Volkswagen sold about 5 million Beetles in the U.S. from 1949 to 1979, when VW stopped selling the car in the U.S.
Sales of the New Beetle, which debuted in 1998, rose to almost 93,000 in 2003. Sales from cars such as the Mini Cooper and Smart Fortwo also have eaten into sales.
Volkswagen North America CEO Jonathan Browning has told Autoblog, “We’re aiming to essentially go after the Mini so far as market positioning and price offerings.” The base Mini model starts at $20,100 and the line climbs from there. And most Minis you see, regardless of model, are optioned up much higher than the model’s starting price.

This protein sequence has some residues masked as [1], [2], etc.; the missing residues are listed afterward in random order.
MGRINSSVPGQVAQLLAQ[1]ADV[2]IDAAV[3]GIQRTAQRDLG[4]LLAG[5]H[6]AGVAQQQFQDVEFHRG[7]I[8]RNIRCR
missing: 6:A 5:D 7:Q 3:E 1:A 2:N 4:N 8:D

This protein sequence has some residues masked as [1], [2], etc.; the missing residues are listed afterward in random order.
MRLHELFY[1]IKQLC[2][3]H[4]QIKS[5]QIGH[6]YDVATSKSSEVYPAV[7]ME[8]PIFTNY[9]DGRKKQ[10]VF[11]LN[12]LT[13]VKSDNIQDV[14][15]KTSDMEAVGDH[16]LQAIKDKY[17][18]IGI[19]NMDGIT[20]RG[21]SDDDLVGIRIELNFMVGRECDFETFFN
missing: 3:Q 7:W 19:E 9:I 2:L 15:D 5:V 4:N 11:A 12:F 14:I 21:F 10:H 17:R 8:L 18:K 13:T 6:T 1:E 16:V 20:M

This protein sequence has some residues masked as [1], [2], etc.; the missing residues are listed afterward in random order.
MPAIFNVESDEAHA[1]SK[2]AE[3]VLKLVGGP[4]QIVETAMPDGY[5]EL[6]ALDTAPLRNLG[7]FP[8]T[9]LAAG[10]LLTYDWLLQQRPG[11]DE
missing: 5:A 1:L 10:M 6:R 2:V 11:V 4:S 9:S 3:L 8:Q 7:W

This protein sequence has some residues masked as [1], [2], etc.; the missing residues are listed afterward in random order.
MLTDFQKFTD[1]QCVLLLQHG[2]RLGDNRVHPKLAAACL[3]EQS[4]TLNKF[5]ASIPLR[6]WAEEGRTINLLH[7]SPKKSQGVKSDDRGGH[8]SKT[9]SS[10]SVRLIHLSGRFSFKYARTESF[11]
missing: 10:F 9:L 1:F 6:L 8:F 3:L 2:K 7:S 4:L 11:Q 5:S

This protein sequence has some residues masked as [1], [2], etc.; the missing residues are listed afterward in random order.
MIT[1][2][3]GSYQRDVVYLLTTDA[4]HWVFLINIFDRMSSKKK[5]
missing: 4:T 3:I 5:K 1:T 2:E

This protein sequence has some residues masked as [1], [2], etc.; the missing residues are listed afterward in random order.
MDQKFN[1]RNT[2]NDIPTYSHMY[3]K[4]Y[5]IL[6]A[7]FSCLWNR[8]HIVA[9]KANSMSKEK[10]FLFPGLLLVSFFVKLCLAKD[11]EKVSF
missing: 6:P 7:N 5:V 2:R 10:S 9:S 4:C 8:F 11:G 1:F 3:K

That means a price range from $20,000 to $24,000 when the coupe launches worldwide in late September, and between $25,000 and $29,000 for the 2013 convertible.
VW says it adopted the engine lineup straight from other small U.S. VWs, such as Golf and Jetta, because it believes those powerplants are competitive and “it saves a lot of money” vs. designing new engines, says Luca de Meo, head of global VW marketing.
The engine lineup:
• Base: 2.5-liter, five-cylinder gasoline vs. 1.8-liter four in last model. The engine is rated 170 hp, 177 lbs.-ft of torque. Expected mpg ratings: 22 city, 31 highway (manual transmission) 22/29 (automatic).
• Optional: 2-liter turbocharged four-cylinder, rated 200 hp, 207 lbs.-ft. Expected mpg ratings: 30 highway, others to be announced.
• Coming later as option: 2-liter turbo-diesel, 140 hp, 236 lbs.-ft. Mpg: 29/40/33.
The newest Beetle will launch in the U.S. market in September and October, in the European market in October and November, and in the Asian market in February 2012.